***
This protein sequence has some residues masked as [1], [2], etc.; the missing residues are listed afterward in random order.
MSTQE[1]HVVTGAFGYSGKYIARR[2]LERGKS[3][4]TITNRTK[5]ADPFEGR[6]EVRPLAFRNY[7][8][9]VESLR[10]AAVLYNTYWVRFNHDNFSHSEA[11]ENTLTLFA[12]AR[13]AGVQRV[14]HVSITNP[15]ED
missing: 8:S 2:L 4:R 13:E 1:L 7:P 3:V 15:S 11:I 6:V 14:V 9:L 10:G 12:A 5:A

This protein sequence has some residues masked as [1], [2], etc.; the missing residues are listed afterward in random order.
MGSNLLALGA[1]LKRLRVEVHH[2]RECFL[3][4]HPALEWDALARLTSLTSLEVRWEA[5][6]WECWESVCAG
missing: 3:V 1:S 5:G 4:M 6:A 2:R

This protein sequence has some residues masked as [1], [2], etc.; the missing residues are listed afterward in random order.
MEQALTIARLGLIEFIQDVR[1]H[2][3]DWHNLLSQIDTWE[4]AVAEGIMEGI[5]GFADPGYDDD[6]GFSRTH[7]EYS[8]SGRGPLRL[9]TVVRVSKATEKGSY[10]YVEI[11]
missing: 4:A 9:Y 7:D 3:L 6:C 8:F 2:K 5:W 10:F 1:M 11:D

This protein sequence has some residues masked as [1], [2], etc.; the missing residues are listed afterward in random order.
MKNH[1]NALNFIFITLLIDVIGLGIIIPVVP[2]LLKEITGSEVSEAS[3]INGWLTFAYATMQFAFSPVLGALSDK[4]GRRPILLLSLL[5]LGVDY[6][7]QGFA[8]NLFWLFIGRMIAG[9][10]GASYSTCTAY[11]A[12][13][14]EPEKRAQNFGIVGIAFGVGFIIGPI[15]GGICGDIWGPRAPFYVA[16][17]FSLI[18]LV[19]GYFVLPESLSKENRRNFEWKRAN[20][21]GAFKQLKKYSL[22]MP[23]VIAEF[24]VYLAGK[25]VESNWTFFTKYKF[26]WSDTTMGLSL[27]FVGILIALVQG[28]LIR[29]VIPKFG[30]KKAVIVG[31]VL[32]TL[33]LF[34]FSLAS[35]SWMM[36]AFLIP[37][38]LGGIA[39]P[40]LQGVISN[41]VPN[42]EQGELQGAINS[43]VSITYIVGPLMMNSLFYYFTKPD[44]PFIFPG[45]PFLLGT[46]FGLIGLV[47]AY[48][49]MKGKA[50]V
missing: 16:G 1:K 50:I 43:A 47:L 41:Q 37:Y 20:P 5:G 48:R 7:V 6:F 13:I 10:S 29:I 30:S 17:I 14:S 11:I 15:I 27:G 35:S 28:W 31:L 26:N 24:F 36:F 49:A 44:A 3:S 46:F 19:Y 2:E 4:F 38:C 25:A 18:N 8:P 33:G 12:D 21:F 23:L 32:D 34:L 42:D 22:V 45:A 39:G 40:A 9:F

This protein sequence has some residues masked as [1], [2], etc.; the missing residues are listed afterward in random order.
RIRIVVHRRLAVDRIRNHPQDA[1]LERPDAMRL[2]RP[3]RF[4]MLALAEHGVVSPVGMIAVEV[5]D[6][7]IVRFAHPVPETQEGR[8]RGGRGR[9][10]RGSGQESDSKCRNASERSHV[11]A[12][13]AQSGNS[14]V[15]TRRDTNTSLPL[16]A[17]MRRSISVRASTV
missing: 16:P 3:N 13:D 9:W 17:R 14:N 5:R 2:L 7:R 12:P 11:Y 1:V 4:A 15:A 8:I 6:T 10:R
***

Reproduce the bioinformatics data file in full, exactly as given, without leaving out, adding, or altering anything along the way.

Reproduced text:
This protein sequence has some residues masked as [1], [2], etc.; the missing residues are listed afterward in random order.
MSTQE[1]HVVTGAFGYSGKYIARR[2]LERGKS[3][4]TITNRTK[5]ADPFEGR[6]EVRPLAFRNY[7][8][9]VESLR[10]AAVLYNTYWVRFNHDNFSHSEA[11]ENTLTLFA[12]AR[13]AGVQRV[14]HVSITNP[15]ED
missing: 8:S 2:L 4:R 13:E 1:L 7:P 3:V 15:S 11:I 6:V 14:V 9:L 10:G 12:A 5:A

This protein sequence has some residues masked as [1], [2], etc.; the missing residues are listed afterward in random order.
MGSNLLALGA[1]LKRLRVEVHH[2]RECFL[3][4]HPALEWDALARLTSLTSLEVRWEA[5][6]WECWESVCAG
missing: 3:V 1:S 5:G 4:M 6:A 2:R

This protein sequence has some residues masked as [1], [2], etc.; the missing residues are listed afterward in random order.
MEQALTIARLGLIEFIQDVR[1]H[2][3]DWHNLLSQIDTWE[4]AVAEGIMEGI[5]GFADPGYDDD[6]GFSRTH[7]EYS[8]SGRGPLRL[9]TVVRVSKATEKGSY[10]YVEI[11]
missing: 4:A 9:Y 7:D 3:L 6:C 8:F 2:K 5:W 10:F 1:M 11:D

This protein sequence has some residues masked as [1], [2], etc.; the missing residues are listed afterward in random order.
MKNH[1]NALNFIFITLLIDVIGLGIIIPVVP[2]LLKEITGSEVSEAS[3]INGWLTFAYATMQFAFSPVLGALSDK[4]GRRPILLLSLL[5]LGVDY[6][7]QGFA[8]NLFWLFIGRMIAG[9][10]GASYSTCTAY[11]A[12][13][14]EPEKRAQNFGIVGIAFGVGFIIGPI[15]GGICGDIWGPRAPFYVA[16][17]FSLI[18]LV[19]GYFVLPESLSKENRRNFEWKRAN[20][21]GAFKQLKKYSL[22]MP[23]VIAEF[24]VYLAGK[25]VESNWTFFTKYKF[26]WSDTTMGLSL[27]FVGILIALVQG[28]LIR[29]VIPKFG[30]KKAVIVG[31]VL[32]TL[33]LF[34]FSLAS[35]SWMM[36]AFLIP[37][38]LGGIA[39]P[40]LQGVISN[41]VPN[42]EQGELQGAINS[43]VSITYIVGPLMMNSLFYYFTKPD[44]PFIFPG[45]PFLLGT[46]FGLIGLV[47]AY[48][49]MKGKA[50]V
missing: 16:G 1:K 50:I 43:A 47:L 41:Q 37:Y 20:P 5:G 48:R 7:V 6:F 13:I 10:S 29:I 30:S 17:I 14:S 11:I 15:I 27:G 35:S 28:W 31:L 26:N 24:F 36:F 49:A 44:A 3:S 46:F 19:Y 2:E 4:F 38:C 25:A 18:N 8:P 33:G 12:D 21:F 23:L 32:D 34:L 42:D 22:V 45:A 39:G 40:A 9:F

This protein sequence has some residues masked as [1], [2], etc.; the missing residues are listed afterward in random order.
RIRIVVHRRLAVDRIRNHPQDA[1]LERPDAMRL[2]RP[3]RF[4]MLALAEHGVVSPVGMIAVEV[5]D[6][7]IVRFAHPVPETQEGR[8]RGGRGR[9][10]RGSGQESDSKCRNASERSHV[11]A[12][13]AQSGNS[14]V[15]TRRDTNTSLPL[16]A[17]MRRSISVRASTV
missing: 16:P 3:N 13:D 9:W 17:R 14:N 5:R 2:L 7:R 12:P 11:Y 1:V 4:A 15:A 8:I 6:T 10:R